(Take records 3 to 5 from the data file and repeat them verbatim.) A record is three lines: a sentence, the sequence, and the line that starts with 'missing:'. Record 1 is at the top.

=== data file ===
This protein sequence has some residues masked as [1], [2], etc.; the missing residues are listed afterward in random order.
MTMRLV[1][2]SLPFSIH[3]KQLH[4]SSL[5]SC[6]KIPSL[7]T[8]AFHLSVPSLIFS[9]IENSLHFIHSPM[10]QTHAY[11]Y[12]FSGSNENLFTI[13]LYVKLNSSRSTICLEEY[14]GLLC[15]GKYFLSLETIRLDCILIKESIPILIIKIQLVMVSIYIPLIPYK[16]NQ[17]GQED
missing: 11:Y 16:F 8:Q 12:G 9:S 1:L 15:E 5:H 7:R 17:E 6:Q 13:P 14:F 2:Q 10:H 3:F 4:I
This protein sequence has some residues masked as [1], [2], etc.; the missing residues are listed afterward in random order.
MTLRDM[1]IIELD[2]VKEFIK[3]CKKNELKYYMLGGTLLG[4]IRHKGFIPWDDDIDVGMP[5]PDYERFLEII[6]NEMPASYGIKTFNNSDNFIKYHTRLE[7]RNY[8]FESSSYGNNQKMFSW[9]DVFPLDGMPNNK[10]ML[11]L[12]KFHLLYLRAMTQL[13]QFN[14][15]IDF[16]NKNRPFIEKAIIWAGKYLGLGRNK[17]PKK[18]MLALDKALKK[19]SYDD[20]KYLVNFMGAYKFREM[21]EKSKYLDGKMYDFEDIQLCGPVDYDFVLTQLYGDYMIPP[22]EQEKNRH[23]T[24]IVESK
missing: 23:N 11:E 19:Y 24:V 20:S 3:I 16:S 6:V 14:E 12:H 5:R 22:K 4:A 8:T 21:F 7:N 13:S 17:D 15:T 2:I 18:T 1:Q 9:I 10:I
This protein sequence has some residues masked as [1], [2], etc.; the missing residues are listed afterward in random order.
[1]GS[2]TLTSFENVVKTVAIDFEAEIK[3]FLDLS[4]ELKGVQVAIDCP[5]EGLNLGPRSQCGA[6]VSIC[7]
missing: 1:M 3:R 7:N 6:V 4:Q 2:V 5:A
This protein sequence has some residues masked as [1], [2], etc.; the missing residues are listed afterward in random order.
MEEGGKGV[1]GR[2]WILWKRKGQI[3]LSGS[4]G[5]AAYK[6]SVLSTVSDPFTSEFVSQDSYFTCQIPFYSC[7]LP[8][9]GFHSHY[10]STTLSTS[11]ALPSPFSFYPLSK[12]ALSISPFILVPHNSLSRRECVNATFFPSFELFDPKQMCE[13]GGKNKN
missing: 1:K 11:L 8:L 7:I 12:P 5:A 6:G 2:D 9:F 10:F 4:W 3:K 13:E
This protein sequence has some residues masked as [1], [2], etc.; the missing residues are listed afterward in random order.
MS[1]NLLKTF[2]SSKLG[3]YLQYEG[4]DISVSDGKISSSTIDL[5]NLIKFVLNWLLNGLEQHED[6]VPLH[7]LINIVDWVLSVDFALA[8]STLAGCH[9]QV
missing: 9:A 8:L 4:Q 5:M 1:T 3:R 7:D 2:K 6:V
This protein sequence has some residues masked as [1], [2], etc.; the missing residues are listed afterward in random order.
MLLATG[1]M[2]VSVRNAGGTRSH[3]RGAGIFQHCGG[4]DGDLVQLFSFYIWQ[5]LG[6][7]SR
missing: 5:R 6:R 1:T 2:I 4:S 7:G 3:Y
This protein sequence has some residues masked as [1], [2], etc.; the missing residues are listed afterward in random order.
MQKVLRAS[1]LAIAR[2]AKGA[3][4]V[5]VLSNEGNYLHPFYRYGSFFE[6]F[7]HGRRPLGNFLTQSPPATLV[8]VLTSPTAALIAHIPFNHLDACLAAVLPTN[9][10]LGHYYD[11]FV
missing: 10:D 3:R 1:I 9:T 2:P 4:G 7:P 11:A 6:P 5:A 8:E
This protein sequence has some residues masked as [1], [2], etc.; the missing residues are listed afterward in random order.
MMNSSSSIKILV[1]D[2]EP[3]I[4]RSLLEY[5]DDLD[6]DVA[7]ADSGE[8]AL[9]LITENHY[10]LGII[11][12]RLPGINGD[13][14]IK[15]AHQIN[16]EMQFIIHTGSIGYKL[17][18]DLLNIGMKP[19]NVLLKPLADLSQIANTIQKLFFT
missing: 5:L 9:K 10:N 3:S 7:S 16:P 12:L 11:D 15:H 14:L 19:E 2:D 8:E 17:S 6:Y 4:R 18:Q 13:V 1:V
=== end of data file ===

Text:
This protein sequence has some residues masked as [1], [2], etc.; the missing residues are listed afterward in random order.
[1]GS[2]TLTSFENVVKTVAIDFEAEIK[3]FLDLS[4]ELKGVQVAIDCP[5]EGLNLGPRSQCGA[6]VSIC[7]
missing: 1:M 3:R 7:N 6:V 4:Q 2:V 5:A
This protein sequence has some residues masked as [1], [2], etc.; the missing residues are listed afterward in random order.
MEEGGKGV[1]GR[2]WILWKRKGQI[3]LSGS[4]G[5]AAYK[6]SVLSTVSDPFTSEFVSQDSYFTCQIPFYSC[7]LP[8][9]GFHSHY[10]STTLSTS[11]ALPSPFSFYPLSK[12]ALSISPFILVPHNSLSRRECVNATFFPSFELFDPKQMCE[13]GGKNKN
missing: 1:K 11:L 8:L 7:I 12:P 5:A 6:G 2:D 9:F 10:F 4:W 3:K 13:E
This protein sequence has some residues masked as [1], [2], etc.; the missing residues are listed afterward in random order.
MS[1]NLLKTF[2]SSKLG[3]YLQYEG[4]DISVSDGKISSSTIDL[5]NLIKFVLNWLLNGLEQHED[6]VPLH[7]LINIVDWVLSVDFALA[8]STLAGCH[9]QV
missing: 9:A 8:L 4:Q 5:M 1:T 3:R 7:D 2:K 6:V